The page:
Next day we spent a while trying to get views of Vogelkop Bowerbird from a blind, without success, and Zeth took us back to try for a Smoky Robin we had heard the day before- this proved hard but eventually came good, and it was the only one we saw. The rain then started again, and unwisely we took what was described as a short cut back, which had a Mountain Owlet-nightjar staked out. The bird was good, but the track was extremely steep and very slippery and seemed to go on for ever, so I would not do this one again, the alternate route was far better! We did lunch back at the Paradigalla site but again with no sight or sound, though the guys did shoot off to construct another track and a blind for Vogelkop Bowerbird, which we did next day with great success.
Our last day saw Long-tailed Paradigalla as the major target, walking for 45 min back up to the site and then waiting a couple of hours without success, I was beginning to droop, but suddently Unto appeared rushing along the track and told us Zeth had just heard the bird. We hurried off with him and found Zeth peering upwards, then heard the amazing loud almost riflebird-like call of Long-tailed Paradigalla, right above us! Desperate peering finally got us onto the bird briefly, then it flew giving a good flight view before landing out of sight in another huge tree, where it began calling again. I was able to tape this, a call not described in any of the admittedly limited literature, but we did not see the bird again, it flew and began calling from way down and across the valley. Probably my most wanted bird of the trip and one I had grave doubts about finding, one of the most difficult of the family and with a very restricted range.
We then had a great experience up in the new Vogelkop Bowerbird blind, with the bird calling as we came in, and then eventually appearing off to one side but not in good view. This was neatly resolved with Untu pushing a large red biscuit packet out through the viewing hole, and the bird almost immediately perked up and then flew in to check it out, sitting in full view for some minutes then flying down to check the packet, swearing harshly when it found it too large to move! They seem to have a peculiar fondness for bright coloured packaging and plastic, with some bowers found object piles consisting almost entirely of such discards, not nearly as aesthetic as those that stay with flowers, seeds and fruits.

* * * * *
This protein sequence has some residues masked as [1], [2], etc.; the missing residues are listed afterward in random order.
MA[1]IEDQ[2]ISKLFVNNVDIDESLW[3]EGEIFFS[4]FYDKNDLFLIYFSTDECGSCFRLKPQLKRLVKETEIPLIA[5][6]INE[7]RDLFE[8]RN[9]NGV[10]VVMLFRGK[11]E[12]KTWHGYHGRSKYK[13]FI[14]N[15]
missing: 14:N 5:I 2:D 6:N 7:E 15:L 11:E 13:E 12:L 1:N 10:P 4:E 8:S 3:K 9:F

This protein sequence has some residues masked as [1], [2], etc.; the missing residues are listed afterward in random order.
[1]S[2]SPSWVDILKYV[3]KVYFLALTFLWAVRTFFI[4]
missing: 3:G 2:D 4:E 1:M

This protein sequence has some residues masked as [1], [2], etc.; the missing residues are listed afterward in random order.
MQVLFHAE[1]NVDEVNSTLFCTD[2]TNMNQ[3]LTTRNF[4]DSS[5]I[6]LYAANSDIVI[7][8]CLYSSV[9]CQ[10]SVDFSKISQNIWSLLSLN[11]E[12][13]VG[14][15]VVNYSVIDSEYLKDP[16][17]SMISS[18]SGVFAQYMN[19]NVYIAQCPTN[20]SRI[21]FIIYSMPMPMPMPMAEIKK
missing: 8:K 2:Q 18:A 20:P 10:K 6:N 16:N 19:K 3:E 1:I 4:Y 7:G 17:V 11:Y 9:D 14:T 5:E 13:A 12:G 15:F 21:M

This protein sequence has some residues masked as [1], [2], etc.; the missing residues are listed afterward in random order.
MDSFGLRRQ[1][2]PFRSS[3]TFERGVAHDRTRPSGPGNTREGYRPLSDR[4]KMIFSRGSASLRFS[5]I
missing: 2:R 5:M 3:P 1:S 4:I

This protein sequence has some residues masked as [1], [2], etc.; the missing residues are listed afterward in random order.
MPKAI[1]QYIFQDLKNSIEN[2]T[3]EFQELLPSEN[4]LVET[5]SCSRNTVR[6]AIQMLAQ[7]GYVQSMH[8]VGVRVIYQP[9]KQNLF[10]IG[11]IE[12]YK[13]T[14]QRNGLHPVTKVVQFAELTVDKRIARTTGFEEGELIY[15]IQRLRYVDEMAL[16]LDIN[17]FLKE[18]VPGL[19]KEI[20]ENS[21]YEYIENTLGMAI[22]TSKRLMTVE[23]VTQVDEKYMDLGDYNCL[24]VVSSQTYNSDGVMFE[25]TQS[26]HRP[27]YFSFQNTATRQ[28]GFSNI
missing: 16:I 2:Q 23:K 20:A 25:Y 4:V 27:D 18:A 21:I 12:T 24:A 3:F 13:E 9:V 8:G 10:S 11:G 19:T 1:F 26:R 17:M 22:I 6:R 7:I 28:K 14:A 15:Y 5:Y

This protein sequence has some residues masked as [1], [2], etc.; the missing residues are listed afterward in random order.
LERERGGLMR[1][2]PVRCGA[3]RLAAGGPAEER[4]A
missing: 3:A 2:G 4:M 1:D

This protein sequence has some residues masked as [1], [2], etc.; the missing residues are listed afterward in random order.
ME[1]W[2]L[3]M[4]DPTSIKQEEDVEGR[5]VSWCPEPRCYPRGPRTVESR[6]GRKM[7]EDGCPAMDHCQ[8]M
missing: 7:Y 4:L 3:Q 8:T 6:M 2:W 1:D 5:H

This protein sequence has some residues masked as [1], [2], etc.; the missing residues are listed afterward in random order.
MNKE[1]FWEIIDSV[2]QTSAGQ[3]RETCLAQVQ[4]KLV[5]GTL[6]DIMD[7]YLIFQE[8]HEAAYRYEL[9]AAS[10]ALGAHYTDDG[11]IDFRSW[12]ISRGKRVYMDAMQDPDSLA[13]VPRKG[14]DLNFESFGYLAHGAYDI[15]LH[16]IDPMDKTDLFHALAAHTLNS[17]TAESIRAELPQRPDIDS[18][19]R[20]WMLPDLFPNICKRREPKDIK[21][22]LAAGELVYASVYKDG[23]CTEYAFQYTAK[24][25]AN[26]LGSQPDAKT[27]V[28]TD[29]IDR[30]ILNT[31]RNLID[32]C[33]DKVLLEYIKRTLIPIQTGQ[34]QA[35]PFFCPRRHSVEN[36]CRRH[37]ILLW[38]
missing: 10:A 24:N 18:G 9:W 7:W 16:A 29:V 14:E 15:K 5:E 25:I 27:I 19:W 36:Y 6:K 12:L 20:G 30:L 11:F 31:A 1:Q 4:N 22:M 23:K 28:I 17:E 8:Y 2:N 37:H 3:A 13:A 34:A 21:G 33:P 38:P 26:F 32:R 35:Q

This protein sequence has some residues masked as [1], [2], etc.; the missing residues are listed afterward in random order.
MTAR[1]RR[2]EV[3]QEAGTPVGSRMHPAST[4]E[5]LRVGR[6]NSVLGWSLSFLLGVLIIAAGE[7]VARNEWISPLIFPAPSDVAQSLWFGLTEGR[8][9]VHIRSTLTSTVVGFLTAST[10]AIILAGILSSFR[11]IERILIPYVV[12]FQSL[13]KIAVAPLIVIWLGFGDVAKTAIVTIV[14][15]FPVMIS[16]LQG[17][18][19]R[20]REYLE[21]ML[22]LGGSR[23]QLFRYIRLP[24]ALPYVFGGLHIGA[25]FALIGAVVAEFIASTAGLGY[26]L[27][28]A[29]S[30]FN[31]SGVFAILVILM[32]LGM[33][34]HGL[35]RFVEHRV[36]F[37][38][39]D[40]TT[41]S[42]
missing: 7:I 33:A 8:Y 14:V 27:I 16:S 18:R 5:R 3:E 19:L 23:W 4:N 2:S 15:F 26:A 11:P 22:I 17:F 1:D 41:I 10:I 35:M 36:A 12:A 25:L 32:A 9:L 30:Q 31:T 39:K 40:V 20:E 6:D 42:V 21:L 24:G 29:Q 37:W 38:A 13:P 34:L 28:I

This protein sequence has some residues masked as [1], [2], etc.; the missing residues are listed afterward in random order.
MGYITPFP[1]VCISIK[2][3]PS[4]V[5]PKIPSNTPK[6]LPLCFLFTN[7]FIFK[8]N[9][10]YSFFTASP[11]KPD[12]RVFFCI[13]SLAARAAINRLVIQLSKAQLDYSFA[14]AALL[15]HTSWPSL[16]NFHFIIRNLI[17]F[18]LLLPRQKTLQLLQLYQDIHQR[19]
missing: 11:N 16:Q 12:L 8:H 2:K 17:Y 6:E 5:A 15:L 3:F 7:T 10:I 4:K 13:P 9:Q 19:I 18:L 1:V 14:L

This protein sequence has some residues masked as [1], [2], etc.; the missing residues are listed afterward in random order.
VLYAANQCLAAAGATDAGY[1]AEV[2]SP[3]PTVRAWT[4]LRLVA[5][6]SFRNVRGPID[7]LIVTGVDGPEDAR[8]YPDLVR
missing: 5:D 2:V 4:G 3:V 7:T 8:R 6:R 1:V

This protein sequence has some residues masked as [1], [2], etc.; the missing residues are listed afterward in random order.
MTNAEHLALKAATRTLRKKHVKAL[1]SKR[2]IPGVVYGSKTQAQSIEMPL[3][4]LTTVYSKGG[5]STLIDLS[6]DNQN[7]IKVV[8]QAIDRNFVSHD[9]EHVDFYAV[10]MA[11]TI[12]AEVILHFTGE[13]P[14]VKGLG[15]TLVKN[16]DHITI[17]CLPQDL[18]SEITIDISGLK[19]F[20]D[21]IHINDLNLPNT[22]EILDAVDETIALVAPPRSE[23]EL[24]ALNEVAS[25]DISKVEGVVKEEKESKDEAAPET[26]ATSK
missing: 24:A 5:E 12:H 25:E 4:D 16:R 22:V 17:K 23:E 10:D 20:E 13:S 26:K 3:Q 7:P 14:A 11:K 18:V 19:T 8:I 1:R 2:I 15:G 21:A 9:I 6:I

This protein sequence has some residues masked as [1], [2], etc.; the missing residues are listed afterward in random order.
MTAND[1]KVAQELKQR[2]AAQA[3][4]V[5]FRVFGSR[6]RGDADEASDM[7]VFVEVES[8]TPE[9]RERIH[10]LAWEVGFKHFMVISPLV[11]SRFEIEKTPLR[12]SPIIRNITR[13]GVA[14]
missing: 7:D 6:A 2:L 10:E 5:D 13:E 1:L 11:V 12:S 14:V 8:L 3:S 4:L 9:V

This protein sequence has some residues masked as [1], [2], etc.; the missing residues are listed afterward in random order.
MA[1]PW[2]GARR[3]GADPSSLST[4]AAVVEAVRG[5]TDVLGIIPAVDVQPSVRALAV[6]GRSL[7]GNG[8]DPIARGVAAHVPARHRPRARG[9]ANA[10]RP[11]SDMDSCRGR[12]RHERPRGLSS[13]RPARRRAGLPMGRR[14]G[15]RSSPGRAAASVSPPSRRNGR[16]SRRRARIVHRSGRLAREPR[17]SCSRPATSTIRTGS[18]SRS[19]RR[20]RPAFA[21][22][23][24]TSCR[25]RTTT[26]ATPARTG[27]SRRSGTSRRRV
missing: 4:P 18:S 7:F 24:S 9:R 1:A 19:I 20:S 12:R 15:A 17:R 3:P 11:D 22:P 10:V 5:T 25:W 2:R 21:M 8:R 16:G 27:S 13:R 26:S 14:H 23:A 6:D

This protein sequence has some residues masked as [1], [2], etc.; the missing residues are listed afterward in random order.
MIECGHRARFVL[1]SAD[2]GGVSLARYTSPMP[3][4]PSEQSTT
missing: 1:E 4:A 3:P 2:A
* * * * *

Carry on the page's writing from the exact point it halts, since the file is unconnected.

A try that afternoon for White-striped Forest Rail was unsuccessful, not even heard, but we did get to hear Green-backed Robin and failed to lure it into view- how I wish I’d known about these on the disapointing first morning when we were actually here for the Mag BoP.
Leaving next day we did some birding as we descended, finding Black-fronted White-eye, Yellow-legged Flycatcher, Black-winged Monarch, Black Berrypecker and for some a Black-chinned Robin, but with no sign of Masked Bowerbird in the windy conditions.
The final phase of the trip was across to the Raja Ampat islands, in this case Waigeo, where the BBC film crew of Tim Laman and Ed Scholes had some blinds set up for the bops, and it made sense for us to make use of them too. We bought our Raja Ampat Conservation Area passes for US$100, valid for one year, and set off on the fast ferry for the 2-hour trip across. We stayed at a very nice small lodge on the beach, and had about a 45 minute walk (after being dropped off part way) to the Wilson’s and Red BoP sites, getting great views of both species in display, one of the trip highlights. The supporting cast over our 4 days included Common Paradise Kingfisher, Western Crowned Pigeon, Pied Imperial Pigeon, Red-bellied Pitta, Raja Ampat Pitohui, Rusty Shrikethrush (Pitohui) of the very distinctive West Papuan Is race and the rare Brown-headed Crow. A boat trip out to the beautiful and striking narrow channel between Gam Is and Waigeo was brilliant, as we got Violet-necked Lory, Spice Imperial Pigeon and about 300 Great-billed parrots coming in to roost, and it was not too long, we stayed dry and the sea was calm for once. Waigeo was a great place and we very much enjoyed our stay there. The last birding of the trip was a quick foray out to some logging tracks about 18 km out of Sorong, where Black Lory became the final endemic to be added, Double-eyed Fig Parrot and Red-flanked Lorikeet showed much better than that species, and Ryan and I got an Oriental Hobby as we came back into the city.